We ended up calling him that evening and he told us that the garage had looked at the vehicle and it was so rusted out that the mechanic was afraid the tire was going to fall off. The man didn’t ask for anything specific but he was truly upset and asked for our help.
None of us could believe that that much damage had happened from when it had been inspected a year earlier. We asked that he send pictures of the damage and we would go from there.
We talked to a lot of people in the time being, asking what they would do. Apparently, Pennsylvania is an “as is” state and plenty of us have been burned by our vehicle purchases. No one has ever offered to pay us back when we found out “a bunch more” was wrong with a vehicle then what was stated at the sale. The sienna my mom had just purchased has a problem with air conditioning lines so she was driving it without AC while it was 95 degrees outside. The bottom line was, it was no longer our responsibility and it wasn’t our problem to fix but this didn’t sit right with me at all.
I was devastated to the point of depression. I had no responsibility as I had shown the van and disclosed what we knew. I had no decision making power as I had not bought or sold the van. I had only introduced buyer to seller. I still felt deeply responsible though and I was hurting for this woman. Mostly because I could imagine how devastating it would have been if this had happened to my mother.
The man sent us the photos of the van with all the rust and damage. I confirmed with an expert that it did, in fact, affect the frame of the vehicle and the tire. It was going to take extensive work to fix this vehicle and we knew these people did not have the funds to pay for it.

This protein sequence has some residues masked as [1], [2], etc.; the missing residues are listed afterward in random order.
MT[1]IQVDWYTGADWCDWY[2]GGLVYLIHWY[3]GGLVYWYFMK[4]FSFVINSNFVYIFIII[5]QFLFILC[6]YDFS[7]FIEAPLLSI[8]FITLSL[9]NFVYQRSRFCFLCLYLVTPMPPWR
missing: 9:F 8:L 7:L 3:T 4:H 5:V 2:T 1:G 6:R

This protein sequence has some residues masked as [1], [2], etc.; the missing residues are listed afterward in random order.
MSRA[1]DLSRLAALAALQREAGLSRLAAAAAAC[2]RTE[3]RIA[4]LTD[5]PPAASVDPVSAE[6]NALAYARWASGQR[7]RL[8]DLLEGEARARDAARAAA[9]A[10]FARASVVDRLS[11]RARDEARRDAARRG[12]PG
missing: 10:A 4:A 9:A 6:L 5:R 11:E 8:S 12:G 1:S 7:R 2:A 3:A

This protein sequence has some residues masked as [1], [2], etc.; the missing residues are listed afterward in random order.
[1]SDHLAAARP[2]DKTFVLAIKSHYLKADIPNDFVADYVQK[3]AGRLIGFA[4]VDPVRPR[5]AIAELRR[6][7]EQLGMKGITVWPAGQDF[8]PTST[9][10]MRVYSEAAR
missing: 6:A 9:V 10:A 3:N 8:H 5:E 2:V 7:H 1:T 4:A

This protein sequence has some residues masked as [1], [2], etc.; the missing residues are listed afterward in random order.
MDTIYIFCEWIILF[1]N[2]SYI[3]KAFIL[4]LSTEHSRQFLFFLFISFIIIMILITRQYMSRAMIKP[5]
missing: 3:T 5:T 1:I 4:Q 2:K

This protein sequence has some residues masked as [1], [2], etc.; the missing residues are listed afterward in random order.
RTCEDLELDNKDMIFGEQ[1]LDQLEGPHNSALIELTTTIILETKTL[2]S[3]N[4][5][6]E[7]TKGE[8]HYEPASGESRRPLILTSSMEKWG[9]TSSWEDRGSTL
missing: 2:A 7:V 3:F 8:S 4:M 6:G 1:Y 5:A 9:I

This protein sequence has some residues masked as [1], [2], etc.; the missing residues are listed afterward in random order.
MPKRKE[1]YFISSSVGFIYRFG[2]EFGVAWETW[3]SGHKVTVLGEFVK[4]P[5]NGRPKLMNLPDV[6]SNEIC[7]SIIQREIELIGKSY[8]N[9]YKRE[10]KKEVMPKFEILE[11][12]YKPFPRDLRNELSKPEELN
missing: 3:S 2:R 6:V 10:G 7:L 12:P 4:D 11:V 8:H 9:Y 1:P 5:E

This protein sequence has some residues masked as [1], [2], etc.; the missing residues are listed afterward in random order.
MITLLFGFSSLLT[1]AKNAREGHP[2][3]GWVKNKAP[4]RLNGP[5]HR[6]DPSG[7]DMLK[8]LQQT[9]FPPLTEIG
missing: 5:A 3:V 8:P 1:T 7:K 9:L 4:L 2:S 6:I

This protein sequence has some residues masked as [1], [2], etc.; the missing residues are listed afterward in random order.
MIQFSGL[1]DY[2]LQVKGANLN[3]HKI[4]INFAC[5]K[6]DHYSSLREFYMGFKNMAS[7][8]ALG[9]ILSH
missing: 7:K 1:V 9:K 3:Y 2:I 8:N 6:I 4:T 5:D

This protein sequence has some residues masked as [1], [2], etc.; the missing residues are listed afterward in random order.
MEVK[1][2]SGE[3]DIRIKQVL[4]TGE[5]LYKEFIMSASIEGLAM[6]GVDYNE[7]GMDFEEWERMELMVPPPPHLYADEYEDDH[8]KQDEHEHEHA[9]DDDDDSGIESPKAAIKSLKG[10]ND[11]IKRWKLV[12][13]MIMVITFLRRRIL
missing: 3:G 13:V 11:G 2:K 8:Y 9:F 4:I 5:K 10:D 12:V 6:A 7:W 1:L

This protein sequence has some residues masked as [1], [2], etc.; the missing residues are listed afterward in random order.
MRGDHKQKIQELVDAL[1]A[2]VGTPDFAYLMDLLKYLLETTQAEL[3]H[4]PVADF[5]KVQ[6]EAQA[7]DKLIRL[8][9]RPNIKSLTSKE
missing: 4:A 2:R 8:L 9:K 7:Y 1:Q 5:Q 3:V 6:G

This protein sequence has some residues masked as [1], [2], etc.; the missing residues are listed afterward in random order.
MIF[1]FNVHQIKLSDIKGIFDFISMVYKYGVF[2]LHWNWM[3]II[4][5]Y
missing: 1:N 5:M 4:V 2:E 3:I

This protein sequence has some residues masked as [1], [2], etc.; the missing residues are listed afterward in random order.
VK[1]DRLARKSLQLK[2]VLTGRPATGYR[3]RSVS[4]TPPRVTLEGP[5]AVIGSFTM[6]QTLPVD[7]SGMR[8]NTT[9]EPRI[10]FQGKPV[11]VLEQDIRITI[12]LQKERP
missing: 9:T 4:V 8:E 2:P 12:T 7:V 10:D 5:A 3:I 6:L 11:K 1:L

My mom, my significant other, and I talked about what we thought the right thing to do was. We considered if we were getting scammed. We discussed whether reversing the sale was a real option (it cost over $600 to do this). Mom wondered if it was best just to let as is but neither one of us felt right about that.
Making Things Right With the Buyer
Mom and I talked and we felt that if there was a family that needed help it was them. She prayed and slept on it and the number she landed on was $4,500. I had already given her all but $200 of the money she had given me. We both took a loss although my mom lost so much more. I think in all she drove the van for a year and lost $8,400.
I don’t know if what we gave the woman was enough to fix the frame or get a vehicle but I hope it was. I did offer to throw a fundraiser for her as well but they seemed happy enough to get what we had offered. I feel like I should have thrown a fundraiser for my mom but I’m sure someone would have complained that I was being self-serving.
I do wonder from time to time if we got scammed but I have learned to trust my gut. My instincts tell me we did the right thing and I hope it makes a difference for the family. I know that we appreciate any kindness when we struggle. I have faith karma will take care of us because we were kind. Our wallet may be empty but our hearts are full, and that is the path we decided to take. It would be nice to have a little more money but not at the expense of someone else. I would have lost sleep knowing there was someone out in the world that we could have helped and didn’t. Maybe that makes me stupid but it sure doesn’t feel that way to me.
To be honest it makes me feel bad to “rag on” the van that gave my mom back her independence. It gave her the confidence to go back out into the world on her own. From owning this van she knew that she knew that getting a better handicapped van was a good investment for her. The situation just ended so poorly. I will certainly be getting an inspection for any high-priced vehicle I sell in the future!
I’m curious to hear what other people think about the situation. Have you gotten “screwed over” on a vehicle purchase? How much money did it cost you? If you aren’t legally responsible does that mean you get to “wash your hands” of the problem? How would you have handled the situation? Would it have been different if you sold the vehicle to a family who was all “able-bodied”?